Australian scientists discover digestive super bugs with potential to improve human health

Scientists in Victoria, Australia have made a world-first discovery of thousands of never-before-identified digestive super bugs living inside cows' stomachs, which may lead to environmental, agricultural and human health benefits.

Victoria Innovation Minister Gavin Jennings announced the discovery today in the US, where he is part of a Victorian contingent led by Premier John Brumby, at the 2008 BIO International Convention. The contingent includes delegates from 70 Victorian research institutes, universities, and industry bodies.

"This discovery is of international scientific and commercial interest because human gut microbes have previously been linked to a number of acute and chronic diseases, such as obesity and inflammatory bowel disease," Mr. Jennings said.

"Bacteria in the rumen, the first digestive stomach in cows and sheep, are responsible for beginning digestion - and this is where the most carbon and nitrogen is released.

"If we can increase our knowledge of the genetic make-up of these new bacteria we may be able to reduce the amount of methane produced by cows and sheep.

"The next step is for our scientists at the Department of Primary Industries, in collaboration with US research organisation, the Venter Institute, to decode these ruminant bacteria."

Victorian Department of Primary Industries scientist Dr. Ben Cocks, said understanding the composition and function of rumen bacteria also would have significant ramifications on our knowledge of digestive systems in mammals and could lead to new solutions in human health.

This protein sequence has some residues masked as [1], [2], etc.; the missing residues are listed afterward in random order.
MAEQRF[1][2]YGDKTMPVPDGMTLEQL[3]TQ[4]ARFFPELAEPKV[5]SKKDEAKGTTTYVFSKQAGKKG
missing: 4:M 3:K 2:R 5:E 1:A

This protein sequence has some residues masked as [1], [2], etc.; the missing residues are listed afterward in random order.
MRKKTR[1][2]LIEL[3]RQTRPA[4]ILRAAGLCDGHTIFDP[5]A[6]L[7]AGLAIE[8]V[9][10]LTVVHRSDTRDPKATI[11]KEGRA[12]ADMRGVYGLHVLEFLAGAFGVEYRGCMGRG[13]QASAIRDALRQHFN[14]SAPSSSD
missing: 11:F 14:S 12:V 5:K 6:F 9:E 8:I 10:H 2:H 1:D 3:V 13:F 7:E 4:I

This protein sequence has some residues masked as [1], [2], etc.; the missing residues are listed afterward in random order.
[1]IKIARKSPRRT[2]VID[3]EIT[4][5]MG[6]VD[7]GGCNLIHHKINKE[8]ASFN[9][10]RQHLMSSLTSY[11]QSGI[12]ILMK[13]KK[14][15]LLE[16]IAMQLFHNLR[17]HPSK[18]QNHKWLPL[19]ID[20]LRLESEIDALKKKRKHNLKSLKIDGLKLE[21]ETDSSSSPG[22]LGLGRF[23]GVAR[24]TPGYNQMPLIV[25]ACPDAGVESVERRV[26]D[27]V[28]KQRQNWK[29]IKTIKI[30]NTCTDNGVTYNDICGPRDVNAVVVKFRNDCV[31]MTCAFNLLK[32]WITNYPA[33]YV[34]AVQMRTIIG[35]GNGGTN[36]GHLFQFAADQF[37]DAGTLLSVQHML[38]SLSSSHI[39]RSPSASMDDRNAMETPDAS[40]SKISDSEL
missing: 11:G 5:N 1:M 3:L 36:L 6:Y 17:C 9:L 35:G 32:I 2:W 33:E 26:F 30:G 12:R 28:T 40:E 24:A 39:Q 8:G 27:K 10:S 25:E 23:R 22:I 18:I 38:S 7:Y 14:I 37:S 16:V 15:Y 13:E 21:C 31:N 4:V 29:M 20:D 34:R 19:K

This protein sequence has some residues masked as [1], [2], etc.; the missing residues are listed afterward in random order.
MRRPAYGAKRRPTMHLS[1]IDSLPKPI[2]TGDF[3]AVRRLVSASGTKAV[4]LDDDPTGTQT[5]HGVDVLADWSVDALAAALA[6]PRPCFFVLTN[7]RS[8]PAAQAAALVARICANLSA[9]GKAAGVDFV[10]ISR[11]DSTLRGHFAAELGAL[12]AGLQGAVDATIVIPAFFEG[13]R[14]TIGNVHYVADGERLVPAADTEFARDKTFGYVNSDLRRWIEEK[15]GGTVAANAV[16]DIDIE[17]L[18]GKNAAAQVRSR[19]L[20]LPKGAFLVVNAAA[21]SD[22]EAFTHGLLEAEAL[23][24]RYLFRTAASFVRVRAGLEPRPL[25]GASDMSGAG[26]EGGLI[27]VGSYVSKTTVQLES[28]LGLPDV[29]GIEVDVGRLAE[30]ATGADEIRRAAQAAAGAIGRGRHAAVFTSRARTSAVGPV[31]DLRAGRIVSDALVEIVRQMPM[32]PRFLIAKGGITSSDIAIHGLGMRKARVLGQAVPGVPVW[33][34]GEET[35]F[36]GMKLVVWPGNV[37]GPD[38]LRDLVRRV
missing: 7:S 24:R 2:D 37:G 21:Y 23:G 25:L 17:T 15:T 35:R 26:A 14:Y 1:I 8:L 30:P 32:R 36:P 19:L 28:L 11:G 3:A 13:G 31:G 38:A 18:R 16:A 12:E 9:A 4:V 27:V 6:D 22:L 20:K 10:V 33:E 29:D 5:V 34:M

"Ruminant animals do not make enzymes that can break down most plant matter, so ruminants such as cows depend on communities of bacteria within the rumen to break down their food," Dr. Cocks said.

"The scientists used genetic material recovered directly from farm samples of rumen fluid, using a relatively new field of science known as metagenomics. Metagenomics enables scientists to characterise genomes of bacteria that are not readily isolated or able to be grown in the laboratory."

Dr. Cocks will discuss the findings at BIO2008 in the Innovation Corridor sponsored by the Brumby Government.

The new $230 million Biosciences Research Centre, a joint venture between the Victorian Government and La Trobe University, will boost Victoria's ability to make these important scientific discoveries.

To be located in Bundoora, Melbourne, the facility will deliver internationally recognised research and development science outcomes for the benefit of Victoria.

Other agencies and organisations with complementary science objectives are invited to partner or link in to the new Centre.


The opinions expressed here are the views of the writer and do not necessarily reflect the views and opinions of News Medical.
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